So.. I´m trying to power up 8 * 12V relays and 2 NodeMCU´s. I have an 12v external power supply which says INPUT = 1A and OUTPUT = 3A. I take power to 8* 12V relays (2*4relays sets) from that and for some reason I´ve needed to add an 12V to 5V power converter to give power straight via USB port to that NodeMCU which controls those 8 relays. If I try to give power from those G- and VIN-pins which i use with the other NodeMCU, it doesnt power up the relays at all.
I´ve only been possible to start these 2 NodeMCU´s and 8 relays same time by giving 5V power straight to the USB-port of the one NodeMCU which controls those relays. And even that happens only sometimes.
So something is seriously wrong. Have I connected wires somehow wrong? But still, looks like those just doesnt get enough power for some reason. 3A isnt enough? But both NodeMcu´s power up just fine (with relays) if i give them power for ex. from laptops USB port individually and it gives only 1A out right? What does that INPUT = 1A on that power supply actually means?
I have 3 screws on that 12V to 5V power converter. What does those CC- and LED-screws means? CV i´ve used to set the 5V output. Is it possible that this power converter limits the ampers somehow?
Anyone know anything about this kind of behaviour? This is weird cause sometimes it works, but usually not.
All that is a bit mind-bending, and you have posted the eBay links without removing the "?' and all the crap following.
It's a bit unfortunate that each of your eBay links points to a listing which has multiple options, and the regulator you have which is presumably without the voltmeter has multiple images all of which are pretty useless!
OK, "CC" would be the current limit control. It can be used to work as a constant current LED driver and if set to the wrong end will restrict the current. Basically, you set it by connecting the output directly to a 20 A multimeter and tweaking. I don't know what the other thing is as I can't see it.
The relay board is a bit tricky. It requires 70 mA each for the relays (or is that 90 mA? haven't looked closely enough). For ESP8266s you do need to feed Vcc with 5 V, not 3.3, so you probably are using it with the "JD-VCC" link in place and Gnd and Vcc connected to the WeMOS 5 V connections where you also connect the 5 V power.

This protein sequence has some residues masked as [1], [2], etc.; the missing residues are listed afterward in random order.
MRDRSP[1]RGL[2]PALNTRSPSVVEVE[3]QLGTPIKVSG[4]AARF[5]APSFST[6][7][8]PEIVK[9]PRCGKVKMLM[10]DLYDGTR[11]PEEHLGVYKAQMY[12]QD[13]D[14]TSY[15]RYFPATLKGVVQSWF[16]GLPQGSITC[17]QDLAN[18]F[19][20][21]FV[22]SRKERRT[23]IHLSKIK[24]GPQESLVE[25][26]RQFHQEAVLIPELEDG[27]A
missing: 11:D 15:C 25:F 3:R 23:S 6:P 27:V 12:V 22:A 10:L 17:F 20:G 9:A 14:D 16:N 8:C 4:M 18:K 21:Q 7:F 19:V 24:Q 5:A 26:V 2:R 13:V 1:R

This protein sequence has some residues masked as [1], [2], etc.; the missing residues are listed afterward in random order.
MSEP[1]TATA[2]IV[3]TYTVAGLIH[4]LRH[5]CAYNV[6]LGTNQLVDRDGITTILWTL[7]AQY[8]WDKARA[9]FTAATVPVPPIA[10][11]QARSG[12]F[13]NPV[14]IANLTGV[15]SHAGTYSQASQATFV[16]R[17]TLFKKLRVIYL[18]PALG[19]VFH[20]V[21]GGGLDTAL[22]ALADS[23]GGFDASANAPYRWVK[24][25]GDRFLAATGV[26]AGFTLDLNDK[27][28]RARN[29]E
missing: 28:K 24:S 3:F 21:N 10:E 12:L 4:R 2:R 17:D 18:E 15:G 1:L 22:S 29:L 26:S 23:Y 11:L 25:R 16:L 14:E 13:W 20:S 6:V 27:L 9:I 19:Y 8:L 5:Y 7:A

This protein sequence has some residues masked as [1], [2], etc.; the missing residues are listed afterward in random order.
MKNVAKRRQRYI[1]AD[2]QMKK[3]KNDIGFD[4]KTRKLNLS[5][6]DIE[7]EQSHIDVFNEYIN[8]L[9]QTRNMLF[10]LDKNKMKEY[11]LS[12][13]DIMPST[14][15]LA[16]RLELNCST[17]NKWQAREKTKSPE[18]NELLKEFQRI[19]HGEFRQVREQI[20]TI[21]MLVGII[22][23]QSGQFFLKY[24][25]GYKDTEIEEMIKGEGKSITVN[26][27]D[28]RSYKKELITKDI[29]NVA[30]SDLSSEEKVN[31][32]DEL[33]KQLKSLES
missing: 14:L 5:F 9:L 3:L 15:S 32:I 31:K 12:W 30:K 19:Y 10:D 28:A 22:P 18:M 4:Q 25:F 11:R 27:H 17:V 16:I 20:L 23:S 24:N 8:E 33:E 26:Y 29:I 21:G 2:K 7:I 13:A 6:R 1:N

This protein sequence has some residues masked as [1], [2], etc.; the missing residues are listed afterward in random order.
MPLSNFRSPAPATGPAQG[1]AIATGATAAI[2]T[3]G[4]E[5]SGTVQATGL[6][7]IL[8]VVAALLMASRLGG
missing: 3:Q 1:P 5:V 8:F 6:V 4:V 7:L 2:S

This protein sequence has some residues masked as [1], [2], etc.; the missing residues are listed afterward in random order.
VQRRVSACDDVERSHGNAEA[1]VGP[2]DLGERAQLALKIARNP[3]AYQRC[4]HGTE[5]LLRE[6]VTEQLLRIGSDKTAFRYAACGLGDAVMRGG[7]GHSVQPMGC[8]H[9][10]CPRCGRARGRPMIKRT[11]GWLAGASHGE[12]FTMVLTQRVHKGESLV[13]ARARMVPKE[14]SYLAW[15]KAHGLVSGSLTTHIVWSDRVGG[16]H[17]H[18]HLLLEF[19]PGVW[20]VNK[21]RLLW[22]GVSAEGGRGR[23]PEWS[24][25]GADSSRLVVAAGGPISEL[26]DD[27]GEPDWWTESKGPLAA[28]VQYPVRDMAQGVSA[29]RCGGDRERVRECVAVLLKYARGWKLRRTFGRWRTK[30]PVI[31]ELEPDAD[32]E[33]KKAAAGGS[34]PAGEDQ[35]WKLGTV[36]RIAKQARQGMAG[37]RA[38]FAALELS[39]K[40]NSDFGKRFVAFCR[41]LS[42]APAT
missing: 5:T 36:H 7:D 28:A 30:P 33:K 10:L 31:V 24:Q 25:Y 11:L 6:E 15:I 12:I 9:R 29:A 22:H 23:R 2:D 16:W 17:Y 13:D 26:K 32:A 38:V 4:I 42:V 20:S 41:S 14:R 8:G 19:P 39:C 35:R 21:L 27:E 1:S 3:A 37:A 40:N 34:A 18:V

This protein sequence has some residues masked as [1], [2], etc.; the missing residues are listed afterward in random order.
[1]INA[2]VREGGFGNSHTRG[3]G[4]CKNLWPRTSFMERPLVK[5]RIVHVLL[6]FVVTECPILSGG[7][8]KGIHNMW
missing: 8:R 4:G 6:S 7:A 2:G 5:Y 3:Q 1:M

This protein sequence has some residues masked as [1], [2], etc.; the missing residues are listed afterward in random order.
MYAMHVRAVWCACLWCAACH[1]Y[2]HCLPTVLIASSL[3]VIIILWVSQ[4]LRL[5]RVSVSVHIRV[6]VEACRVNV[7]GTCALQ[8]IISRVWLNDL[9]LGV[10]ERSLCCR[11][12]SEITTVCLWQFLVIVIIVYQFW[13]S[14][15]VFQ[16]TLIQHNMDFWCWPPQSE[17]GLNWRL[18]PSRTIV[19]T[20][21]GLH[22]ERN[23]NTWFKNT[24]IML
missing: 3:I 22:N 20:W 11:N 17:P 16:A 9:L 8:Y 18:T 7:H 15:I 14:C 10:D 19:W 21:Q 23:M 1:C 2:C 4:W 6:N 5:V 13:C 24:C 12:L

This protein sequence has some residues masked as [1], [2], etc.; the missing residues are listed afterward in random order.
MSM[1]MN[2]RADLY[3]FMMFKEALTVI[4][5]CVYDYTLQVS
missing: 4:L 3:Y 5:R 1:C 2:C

There may be some tendency for the relay switching to interfere with the WeMOS operations. A large electrolytic capacitor (1 mF or so) connected directly to Gnd and JD-VCC would help. I don't know - you have not properly explained in what way exactly and under what provocations it fails to work.
When i power these (the "normal way") without that 5V USB cable connected to the NodeMCU (A), it starts both NodeMCU´s just like it should, but without powering the relays.
But instead if I connect 5V power cable to the USB-port of the NodeMCU (A) controlling the relays, it usually only starts only relays and maybe the other NodeMCU (B), which doesnt control relays. It shows some led blinking on both NodeMCU´s though and really rarely it might even start up the whole setup.
And one more scenario. If i give external USB 5V power (from laptop for. ex.) to the NodeMCU (A) and let all the other devices use the normal powering, it starts everything every time just right.
Why doesnt those relays power up, if I start this setup the normal way without that USB 5V power cable connected to NodeMCU´s (A) USB-port?
And yes I tried that capacitor tip. 1000uf capacitors connected directly to Gnd and JD-VCC for the both relay sets (A and B) didnt help.
Does anybody know anything about this kind of behaviour?
OK, given your schematic I see two problems to start with.
One is that the ground from the relay board is shown as connected to the ground from the logic circuits. While it should logically be the same ground as the input ground to the 5 V regulator, it needs to be connected to the 12 V ground at the input of the 5 V regulator. In fact, that ground and the 12 V to the "JD-VCC" must always travel as a pair from your 12 V source to the regulator and on to the relay boards. The ground on the relay board has nothing whatsoever to do with the logic boards.
Similarly, I am quite unable to locate an actual schematic of the version 3.0 NodeMCU. Diagrams of the 0.9, but not this one. I do not know what is the distinction between the "Vin" and the "VUSB" but I suspect that you should be connecting the regulated 5 V to one or the other, but not through the module. I note you describe connecting 5 V to both the USB socket itself and "Vin" on the upper module. Why?